So, here's an odd question.

A few years ago, my home ed. teacher told us that she would not eat anything that is colored blue. it's unnatural.

Thinking on this, I confronted her about blueberries. She argued that blueberries are purple. Okay.

What vegetables, fruits, meats, or spices are naturally blue (either before or after preparation)?

(For all intents and purposes, yes, blueberries are blue)

  • 1
    You can't win this one. If she says blueberries are purple then she is already nit-picking to stand by her bizarre conviction. Jul 19, 2017 at 19:19
  • @Sobachatina I know. but blue berries can't be the lone example, can they? Besides, this was 5 years ago. not gonna go back just to win that silly conundrum.
    – tuskiomi
    Jul 19, 2017 at 19:20
  • 1
    I'm sure even if you brought her a blue heritage carrot she would hold it up to a swatch and declare it to be Indigo not blue. Jul 19, 2017 at 19:24
  • 1
    I'm not sure this is really a food question, but it is a biology question: Why are so few foods blue?.
    – Alan Munn
    Jul 19, 2017 at 19:33
  • 4

3 Answers 3


Butterfly pea flowers, corn flower, chicory flowers, blue mallow flower and blue lotus all have blue flowers and the petals are used to make tea, in salads, or to spice foods (for the color).

Black goji berries are also supposed to make a blue tea, so probably have a blue juice. If blueberries' purple juice disqualifies them, blue juice should qualify the goji berries even if they look very dark when whole.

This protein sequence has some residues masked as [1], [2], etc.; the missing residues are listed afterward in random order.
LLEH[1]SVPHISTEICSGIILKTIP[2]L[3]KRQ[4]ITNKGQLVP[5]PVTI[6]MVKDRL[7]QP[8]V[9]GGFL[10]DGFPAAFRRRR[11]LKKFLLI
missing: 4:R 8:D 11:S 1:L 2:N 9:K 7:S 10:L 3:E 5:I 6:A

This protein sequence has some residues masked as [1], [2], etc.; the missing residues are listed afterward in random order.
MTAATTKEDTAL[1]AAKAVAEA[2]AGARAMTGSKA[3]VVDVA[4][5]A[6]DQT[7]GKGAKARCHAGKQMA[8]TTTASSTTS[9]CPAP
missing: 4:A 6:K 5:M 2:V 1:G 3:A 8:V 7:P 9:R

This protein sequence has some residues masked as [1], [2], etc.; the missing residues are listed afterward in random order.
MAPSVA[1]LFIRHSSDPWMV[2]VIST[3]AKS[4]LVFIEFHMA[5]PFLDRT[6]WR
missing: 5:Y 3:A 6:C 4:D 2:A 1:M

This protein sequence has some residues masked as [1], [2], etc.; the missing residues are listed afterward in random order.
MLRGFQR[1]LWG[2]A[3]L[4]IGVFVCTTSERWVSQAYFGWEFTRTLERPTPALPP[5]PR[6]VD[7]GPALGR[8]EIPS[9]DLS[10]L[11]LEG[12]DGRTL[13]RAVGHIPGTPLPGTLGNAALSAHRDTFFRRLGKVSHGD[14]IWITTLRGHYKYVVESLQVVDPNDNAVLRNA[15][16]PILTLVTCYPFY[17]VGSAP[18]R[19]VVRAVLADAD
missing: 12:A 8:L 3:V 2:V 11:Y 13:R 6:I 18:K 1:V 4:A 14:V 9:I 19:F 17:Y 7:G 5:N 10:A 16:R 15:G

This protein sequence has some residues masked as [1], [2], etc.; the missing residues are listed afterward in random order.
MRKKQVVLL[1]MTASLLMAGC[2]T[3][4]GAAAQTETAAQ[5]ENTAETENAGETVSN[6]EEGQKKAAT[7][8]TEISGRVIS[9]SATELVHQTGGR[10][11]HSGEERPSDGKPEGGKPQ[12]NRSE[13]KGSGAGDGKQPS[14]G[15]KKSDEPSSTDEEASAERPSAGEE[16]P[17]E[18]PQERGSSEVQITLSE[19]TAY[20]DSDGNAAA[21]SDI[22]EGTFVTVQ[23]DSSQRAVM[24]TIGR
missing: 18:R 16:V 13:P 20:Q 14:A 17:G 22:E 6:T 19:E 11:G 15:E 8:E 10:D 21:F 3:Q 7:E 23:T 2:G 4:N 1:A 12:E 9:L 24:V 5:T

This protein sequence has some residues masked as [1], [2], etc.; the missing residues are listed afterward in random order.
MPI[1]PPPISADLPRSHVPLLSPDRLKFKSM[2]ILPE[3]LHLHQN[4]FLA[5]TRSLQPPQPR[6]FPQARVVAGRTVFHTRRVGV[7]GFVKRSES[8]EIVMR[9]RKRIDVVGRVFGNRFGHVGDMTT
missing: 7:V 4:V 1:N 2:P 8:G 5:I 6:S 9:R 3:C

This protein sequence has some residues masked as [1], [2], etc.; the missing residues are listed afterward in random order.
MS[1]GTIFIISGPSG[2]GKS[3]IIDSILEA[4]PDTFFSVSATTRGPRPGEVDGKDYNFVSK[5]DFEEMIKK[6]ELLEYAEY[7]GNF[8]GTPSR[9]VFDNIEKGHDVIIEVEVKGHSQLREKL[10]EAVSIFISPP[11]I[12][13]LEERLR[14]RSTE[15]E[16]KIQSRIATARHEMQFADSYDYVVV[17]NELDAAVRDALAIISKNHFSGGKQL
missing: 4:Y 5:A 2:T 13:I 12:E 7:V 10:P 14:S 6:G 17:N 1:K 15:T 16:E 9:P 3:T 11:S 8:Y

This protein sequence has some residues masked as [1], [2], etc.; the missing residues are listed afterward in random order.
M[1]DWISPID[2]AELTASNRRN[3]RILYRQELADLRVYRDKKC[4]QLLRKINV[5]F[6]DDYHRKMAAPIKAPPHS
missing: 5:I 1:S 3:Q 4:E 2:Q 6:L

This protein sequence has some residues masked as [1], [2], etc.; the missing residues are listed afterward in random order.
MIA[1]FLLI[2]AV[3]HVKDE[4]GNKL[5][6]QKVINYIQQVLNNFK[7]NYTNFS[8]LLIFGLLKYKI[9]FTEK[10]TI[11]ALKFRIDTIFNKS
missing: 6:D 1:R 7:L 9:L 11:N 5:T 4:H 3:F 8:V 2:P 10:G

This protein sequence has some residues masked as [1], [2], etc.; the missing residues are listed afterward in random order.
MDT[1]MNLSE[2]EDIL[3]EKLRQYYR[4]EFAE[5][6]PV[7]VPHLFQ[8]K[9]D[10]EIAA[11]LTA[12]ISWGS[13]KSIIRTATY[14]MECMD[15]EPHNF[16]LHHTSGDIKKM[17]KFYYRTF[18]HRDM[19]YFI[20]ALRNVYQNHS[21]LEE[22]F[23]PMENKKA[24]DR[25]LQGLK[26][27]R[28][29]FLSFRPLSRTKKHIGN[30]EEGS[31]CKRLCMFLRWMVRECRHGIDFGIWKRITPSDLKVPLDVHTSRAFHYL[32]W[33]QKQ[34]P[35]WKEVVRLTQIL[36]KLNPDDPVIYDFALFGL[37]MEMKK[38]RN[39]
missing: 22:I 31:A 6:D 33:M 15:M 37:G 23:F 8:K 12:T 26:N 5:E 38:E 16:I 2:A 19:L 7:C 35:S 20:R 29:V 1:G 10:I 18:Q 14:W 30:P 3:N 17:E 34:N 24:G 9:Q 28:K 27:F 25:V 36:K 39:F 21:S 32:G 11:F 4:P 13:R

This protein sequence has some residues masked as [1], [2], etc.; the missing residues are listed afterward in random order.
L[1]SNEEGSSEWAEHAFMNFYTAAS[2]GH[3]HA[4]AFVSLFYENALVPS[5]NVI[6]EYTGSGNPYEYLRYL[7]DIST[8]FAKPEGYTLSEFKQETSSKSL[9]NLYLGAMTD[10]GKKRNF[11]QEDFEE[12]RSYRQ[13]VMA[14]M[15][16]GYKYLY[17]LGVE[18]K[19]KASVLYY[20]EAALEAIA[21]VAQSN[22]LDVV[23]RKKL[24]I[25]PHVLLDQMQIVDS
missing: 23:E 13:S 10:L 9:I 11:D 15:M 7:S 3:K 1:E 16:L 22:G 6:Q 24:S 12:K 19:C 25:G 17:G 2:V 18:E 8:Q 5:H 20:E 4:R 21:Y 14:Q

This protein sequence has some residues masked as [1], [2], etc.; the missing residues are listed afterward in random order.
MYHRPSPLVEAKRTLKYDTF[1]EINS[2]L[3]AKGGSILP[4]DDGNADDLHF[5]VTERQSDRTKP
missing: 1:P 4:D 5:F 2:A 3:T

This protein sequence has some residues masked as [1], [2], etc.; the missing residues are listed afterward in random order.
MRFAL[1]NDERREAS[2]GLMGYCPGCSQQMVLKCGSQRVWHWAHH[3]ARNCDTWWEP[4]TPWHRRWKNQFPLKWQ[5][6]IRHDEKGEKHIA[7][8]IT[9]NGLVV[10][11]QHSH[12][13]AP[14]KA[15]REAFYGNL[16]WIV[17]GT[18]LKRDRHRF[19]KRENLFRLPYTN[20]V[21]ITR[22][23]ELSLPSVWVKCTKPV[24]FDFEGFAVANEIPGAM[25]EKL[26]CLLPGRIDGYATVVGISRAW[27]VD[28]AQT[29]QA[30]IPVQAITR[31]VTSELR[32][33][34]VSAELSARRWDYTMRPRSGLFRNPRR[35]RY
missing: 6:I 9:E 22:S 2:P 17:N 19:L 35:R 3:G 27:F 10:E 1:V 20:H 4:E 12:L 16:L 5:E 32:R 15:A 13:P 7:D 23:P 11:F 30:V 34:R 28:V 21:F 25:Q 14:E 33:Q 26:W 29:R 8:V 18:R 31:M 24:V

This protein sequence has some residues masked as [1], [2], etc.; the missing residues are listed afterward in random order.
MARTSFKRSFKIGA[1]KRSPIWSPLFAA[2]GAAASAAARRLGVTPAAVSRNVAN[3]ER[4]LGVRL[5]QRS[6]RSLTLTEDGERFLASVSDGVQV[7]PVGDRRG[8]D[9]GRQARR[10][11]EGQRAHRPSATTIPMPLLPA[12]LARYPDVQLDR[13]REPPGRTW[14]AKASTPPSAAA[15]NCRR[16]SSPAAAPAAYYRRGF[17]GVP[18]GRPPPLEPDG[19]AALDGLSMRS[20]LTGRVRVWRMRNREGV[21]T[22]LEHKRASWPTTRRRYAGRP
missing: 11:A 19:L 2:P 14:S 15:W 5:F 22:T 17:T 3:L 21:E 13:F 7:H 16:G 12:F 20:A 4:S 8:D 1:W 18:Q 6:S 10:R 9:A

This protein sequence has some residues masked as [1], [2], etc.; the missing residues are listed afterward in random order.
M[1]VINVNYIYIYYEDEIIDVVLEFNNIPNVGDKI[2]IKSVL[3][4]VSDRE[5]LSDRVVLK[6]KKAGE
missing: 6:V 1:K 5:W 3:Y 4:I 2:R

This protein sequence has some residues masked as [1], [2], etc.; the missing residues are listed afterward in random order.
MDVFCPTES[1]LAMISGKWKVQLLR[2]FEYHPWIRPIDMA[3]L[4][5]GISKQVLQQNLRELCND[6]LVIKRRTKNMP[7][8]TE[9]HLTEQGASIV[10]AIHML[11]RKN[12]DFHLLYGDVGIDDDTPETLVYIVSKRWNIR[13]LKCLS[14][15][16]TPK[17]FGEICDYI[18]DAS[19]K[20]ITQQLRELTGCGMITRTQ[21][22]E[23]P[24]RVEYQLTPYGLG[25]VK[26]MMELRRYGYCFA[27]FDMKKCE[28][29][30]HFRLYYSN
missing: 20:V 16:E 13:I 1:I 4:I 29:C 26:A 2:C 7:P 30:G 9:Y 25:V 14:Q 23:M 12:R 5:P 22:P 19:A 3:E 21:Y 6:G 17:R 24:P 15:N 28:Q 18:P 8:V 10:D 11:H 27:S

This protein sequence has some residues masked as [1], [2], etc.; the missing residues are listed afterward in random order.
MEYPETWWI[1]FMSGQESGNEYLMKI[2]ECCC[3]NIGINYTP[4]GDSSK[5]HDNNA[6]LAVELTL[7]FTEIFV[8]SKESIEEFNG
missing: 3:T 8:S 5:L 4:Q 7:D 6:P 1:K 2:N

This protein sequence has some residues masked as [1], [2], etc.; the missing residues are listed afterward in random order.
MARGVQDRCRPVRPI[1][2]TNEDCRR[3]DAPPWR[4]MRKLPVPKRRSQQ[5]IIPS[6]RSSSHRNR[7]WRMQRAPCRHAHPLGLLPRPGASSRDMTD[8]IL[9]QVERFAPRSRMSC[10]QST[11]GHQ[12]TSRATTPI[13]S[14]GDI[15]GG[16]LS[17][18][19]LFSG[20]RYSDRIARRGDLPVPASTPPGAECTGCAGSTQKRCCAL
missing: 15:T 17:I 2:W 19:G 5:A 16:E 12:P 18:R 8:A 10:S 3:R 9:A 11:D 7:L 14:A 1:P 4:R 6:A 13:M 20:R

Blue corn is also an option, as payton B mention - there are many varieties including hopi blue, aztec black (grinds to blue meal, so blue inside), santo domingo, lenape, or my favorite (and very visibly blue) baby blue jade corn.

There's also assorted odds and ends like blue sausage fruit or succotash bean, prickly caterpillar bean, fruit of the bilberry cactus, a blue kale, a blue-green tomato (the blue-reds tend to look black, but they're called blue), couple other blue tomatoes, blue potatoes, the blue carrot Sobachatina mentioned - some heirlooms can get oddly colored, it's fun.

Some of these do tend towards the purplish, but in every case either the inside is blue, the juice or pulp is blue, or there are pictures of truly blue examples as well as purplish ones (probably depending on pH of the soil).

There's also a double handful of blue flowers and berries that are ornamental, but not eaten, and again as much of purpleish ones that have some really blue pigment (in patches or along edges).


Blue corn would be a good example.


A meat that is blue is lingcod (about 20% of the time, according to Wikipedia). The rock/kelp greenling and cabezon also sometimes have blue flesh, though I'm not sure if the cabezon is edible (source).

Some chickens and birds lay blue eggs. Now, the yolk and white aren't blue, but the shell is.

Not the answer you're looking for? Browse other questions tagged or ask your own question.